Works of the law are specific features of the Jewish law that had the social function of separating Jews from Gentiles (459, but see 629-31 where he treats them in relation to general “works”).
I love this line on Galatians: “The best way to comprehend Galatians is to read it out aloud, shouting in an angry voice at the appropriate points” (475).
On the false brothers of Gal 2:4, Sanders writes, “When I”m in a mischievous mood, I sometimes like to suggest that they were the only other eight surviving disciples of Jesus besides Peter and John” (483-84).
The problem at the incident in Antioch was not non-kosher food, but eating with Gentiles damaged Peter’s reputation as apostle to the circumcised (487). It was not a legal issue, just one of reputation (489). FYI, someone should do a study on Galatians and “reputation theory.”
Sanders still likes to translate dikaioo as “to righteous” and regards it as a transfer term (505-15).
Sanders thinks Paul wrote Philippians in Ephesus (580-91) – Huzzah, I concur!
The dominating theme in Romans is the equality of Jew and Gentile (620).
In terms of his more personal remarks, he states things like:
This book is a historical study of Paul, what he did, what he wrote, and what he thought. It is not about “what Christians ought to believe.” Throughout my life, when I have said something or other about Paul (or Jesus or the Gospels), someone has asked, “Do you mean that we should believe …?”I do not know what other people ought to believe – except that they should love all other humans and protect the universe from destruction. Christianity flourishes in part because of its variety and its multiplicity of forms, creeds, and practices. Some of the forms of Christianity – like some of the forms of other religions – have been inimical to human welfare, and I think that people ought to give them up, since they oppose any of the conceivable lists of “core Christian beliefs.” (xxxiv-xxxv).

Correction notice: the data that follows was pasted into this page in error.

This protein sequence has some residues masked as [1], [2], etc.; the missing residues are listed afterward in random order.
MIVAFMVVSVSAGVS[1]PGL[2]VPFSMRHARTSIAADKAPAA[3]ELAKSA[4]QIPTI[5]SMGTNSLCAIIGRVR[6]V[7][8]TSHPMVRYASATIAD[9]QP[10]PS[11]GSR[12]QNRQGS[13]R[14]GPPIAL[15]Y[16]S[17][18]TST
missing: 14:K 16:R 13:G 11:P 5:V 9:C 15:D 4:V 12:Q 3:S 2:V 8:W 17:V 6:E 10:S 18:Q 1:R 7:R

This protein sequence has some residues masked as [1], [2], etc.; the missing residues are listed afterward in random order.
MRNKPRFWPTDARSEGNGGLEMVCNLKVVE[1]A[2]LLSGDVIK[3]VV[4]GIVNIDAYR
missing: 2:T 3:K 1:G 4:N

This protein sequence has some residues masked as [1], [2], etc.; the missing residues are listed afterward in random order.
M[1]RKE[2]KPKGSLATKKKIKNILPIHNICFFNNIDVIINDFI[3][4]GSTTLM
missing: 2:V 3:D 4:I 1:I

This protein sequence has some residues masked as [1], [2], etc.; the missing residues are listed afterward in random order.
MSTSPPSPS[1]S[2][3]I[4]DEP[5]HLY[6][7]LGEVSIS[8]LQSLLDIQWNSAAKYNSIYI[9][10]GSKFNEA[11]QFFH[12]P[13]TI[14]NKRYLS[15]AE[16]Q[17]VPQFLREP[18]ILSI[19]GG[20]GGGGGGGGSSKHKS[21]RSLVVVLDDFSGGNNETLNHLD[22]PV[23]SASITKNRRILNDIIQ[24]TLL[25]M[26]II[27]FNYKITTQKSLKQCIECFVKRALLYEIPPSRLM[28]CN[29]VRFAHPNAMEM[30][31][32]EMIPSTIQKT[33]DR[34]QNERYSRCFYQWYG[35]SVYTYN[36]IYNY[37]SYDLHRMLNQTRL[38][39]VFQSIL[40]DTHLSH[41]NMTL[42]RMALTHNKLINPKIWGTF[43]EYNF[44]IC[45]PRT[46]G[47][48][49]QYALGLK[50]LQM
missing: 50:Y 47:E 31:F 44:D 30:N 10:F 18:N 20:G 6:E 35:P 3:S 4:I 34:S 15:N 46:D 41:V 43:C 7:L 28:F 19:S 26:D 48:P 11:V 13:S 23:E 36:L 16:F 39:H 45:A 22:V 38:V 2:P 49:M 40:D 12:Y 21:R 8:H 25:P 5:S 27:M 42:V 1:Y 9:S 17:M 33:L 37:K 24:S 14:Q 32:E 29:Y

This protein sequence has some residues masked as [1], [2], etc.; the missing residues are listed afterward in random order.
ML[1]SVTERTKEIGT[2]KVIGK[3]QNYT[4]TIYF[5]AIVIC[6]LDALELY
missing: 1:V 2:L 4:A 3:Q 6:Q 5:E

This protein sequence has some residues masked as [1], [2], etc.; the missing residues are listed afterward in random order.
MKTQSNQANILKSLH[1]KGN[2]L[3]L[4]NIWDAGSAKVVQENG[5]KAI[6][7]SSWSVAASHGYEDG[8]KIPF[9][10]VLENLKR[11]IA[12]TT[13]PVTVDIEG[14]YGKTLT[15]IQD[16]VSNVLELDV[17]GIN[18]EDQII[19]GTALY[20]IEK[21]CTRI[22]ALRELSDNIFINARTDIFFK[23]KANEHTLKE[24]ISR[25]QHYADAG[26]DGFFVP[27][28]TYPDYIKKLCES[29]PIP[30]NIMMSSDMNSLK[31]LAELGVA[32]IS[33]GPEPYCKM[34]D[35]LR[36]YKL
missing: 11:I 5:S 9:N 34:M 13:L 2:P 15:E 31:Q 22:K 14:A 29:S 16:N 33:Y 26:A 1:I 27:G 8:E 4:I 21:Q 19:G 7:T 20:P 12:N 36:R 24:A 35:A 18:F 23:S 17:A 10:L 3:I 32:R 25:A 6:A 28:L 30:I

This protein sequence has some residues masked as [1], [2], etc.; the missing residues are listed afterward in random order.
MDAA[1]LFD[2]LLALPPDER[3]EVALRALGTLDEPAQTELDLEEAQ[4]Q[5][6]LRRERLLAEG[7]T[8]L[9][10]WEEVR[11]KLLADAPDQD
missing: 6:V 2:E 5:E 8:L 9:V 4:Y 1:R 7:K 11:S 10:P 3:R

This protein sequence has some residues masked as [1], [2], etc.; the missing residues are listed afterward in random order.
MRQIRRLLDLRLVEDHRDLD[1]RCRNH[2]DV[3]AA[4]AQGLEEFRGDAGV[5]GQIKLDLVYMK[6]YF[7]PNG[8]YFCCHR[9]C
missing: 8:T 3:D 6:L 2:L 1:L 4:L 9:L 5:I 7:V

It is odd to me that the greatest opponents of the ancient Pharisees have been modern New Testament scholars who spent their lives, as did the Pharisees, trying to understand the Bible precisely. (33).
Today we know a lot more about homosexuality than the ancients did, and we know that some people are born that way. Here I shall briefly abandon my preferred role, that of historian, and say that I do not agree with those who wish to defrock gay clergymen or excommunicate gay laypeople. That is, as a Christian I agree with the liberal attitude towards homosexuals in much of contemporary Christianity. If I were running a church, I would do my utmost to combat condemnation of homosexuals and also actions that would limit their roles in my church. But I also think that those of us who hold this view should not yield to selective and arbitrary biblicism by palying the same game: “proving” our views by selecting revising and quoting the Bible. We should let Paul say what he said, and then make the decisiosn that we should make, whoch should take into account the modern world, rather than only the ancient world. (370).
In this book I have often expressed my admiration for Paul’s argumentative abilities. He was adroit; and he showed vareity, flexibility, insight, and often ingenuity in arguing for various postions. I cannot praise him for this argument [in Romans 9]. In Romans 3, Paul was at paints to show that God created people according to their just deserts; he punished the wicked and favored the good. If he lets some cases slip through his hands, he make up for the sack of punishment my sending Chrsit as a sacrifice. That he now says that God pays no attention to what anyone deserves, but merely picks and chooses with no set guidelines, is disappointing. It is not novel, and it does not show that God treats people justly, in according with what they deserve. Could he have done any better? (676)
In sum, not much new here, but an enjoyable read, cuts through a lot of complicated debates, it evidences a life-time of learning, and we see something of Sanders’s own personality and personal disposition shine through. A great au revoire by Sanders to Pauline studies!